Million-dollar driverless racing challenge coming to Indianapolis

Step aside, Lewis Hamilton. Rest up, Scott Dixon. There’s a new motor racing gig in town and drivers aren’t needed.

We’re talking about the Indy Autonomous Challenge, a motor race for driverless cars.

The race will take place at Indianapolis Motor Speedway circuit in October 2021, and this week the organizers revealed the car chassis that will house each team’s autonomous technology.

Entrants include 30 teams from public, private, and academic institutions around the world, with a cool $1 million going to the team that crosses the line first. Organizers say the goal of the contest is to encourage students “to imagine, invent, and prove a new generation of automated vehicle software and inspire the next generation of STEM talent.”

To ensure a level playing field, each entrant will be given exactly same racing car — the new-generation Dallara IL-15, powered by Mazda’s 2.0-liter turbocharged MZR-R four-cylinder engine. This leaves competitors to create the all-important autonomous software that will guide their car around the track.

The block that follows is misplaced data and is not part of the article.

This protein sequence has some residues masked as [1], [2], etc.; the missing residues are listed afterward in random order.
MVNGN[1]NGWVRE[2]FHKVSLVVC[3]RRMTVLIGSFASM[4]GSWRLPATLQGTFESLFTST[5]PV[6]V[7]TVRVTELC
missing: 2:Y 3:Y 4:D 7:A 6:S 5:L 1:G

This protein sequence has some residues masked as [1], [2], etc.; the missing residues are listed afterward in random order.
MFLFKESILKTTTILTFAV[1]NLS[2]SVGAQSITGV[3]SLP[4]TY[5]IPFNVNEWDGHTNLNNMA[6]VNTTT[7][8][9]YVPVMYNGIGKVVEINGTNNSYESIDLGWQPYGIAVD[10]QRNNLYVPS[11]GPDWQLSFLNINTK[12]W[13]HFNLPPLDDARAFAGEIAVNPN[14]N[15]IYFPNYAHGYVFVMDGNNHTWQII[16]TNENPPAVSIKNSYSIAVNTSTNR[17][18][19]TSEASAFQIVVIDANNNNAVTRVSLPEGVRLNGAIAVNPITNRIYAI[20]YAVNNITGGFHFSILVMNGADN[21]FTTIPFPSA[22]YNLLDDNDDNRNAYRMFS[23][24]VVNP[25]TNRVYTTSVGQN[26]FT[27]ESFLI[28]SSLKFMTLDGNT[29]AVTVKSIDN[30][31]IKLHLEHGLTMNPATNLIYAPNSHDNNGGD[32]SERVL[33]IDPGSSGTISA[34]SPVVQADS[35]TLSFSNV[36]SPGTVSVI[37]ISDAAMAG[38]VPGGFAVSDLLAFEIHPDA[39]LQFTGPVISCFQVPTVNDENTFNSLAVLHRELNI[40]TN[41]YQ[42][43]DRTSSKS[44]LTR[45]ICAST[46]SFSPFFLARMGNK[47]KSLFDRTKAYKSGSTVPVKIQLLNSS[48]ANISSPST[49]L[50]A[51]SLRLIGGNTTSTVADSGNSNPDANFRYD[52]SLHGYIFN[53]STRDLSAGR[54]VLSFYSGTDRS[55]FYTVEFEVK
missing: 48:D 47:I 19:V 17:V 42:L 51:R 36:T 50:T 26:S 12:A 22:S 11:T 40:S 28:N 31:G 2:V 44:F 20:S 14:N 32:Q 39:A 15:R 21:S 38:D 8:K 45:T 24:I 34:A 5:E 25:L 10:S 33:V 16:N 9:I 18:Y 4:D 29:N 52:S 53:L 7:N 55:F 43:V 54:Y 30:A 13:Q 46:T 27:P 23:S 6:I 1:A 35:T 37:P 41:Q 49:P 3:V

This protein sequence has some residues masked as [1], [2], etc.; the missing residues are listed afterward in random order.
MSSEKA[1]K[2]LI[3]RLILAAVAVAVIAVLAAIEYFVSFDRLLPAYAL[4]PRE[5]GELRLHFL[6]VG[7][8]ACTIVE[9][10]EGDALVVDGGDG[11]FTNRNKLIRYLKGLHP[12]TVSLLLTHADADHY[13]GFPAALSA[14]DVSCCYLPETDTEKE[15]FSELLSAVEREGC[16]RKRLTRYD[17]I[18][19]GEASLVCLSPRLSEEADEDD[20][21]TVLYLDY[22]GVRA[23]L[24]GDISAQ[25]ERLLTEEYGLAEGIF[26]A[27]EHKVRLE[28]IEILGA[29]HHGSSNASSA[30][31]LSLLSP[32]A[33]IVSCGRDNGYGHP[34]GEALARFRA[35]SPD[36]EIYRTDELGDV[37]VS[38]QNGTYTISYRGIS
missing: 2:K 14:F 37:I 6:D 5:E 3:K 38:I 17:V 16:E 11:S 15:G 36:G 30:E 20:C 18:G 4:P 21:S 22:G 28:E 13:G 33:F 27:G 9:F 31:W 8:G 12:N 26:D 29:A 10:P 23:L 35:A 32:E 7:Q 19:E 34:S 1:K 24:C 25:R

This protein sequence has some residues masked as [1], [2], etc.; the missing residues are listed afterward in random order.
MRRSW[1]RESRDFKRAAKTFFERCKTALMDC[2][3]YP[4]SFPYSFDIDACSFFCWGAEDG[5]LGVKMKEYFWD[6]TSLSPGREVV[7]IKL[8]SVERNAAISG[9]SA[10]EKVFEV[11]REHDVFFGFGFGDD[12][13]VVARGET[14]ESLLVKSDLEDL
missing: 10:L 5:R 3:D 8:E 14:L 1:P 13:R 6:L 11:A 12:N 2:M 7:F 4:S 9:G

The contest spans five rounds, culminating in the big race in October in which the competitors will be challenged to reach the finish line in 25 minutes or less (averaging around 120 mph) in a 20-lap, multicar drive.

The winning team will bag $1 million, while prizes of $250,000 and $50,000 will go to the teams placing second and third, respectively.

The first round of the contest involved a paper submission outlining the team’s approach to creating an autonomous racing car, with subsequent rounds focused on designing, building, and testing the self-driving vehicle.

The Indy Autonomous Challenge isn’t the onlyevent trying to make a go of autonomous racing. There’s also Roborace, the organizers of which have spent the last few years working on theri own events using self-driving racing cars.

In 2019, a Roborace car hit 175.49 mph, setting a new speed record for driverless cars. Another Roborace car, however, appeared to make a challenge for the word’s silliest race start last year when it left the grid and drove straight into a wall.

There is clearly plenty of work still to be done to create the perfect autonomous racing car, but contests like these are inspiring great minds to work toward that exciting goal. We can’t wait to see what the Indy Autonomous Challenge teams come up with.

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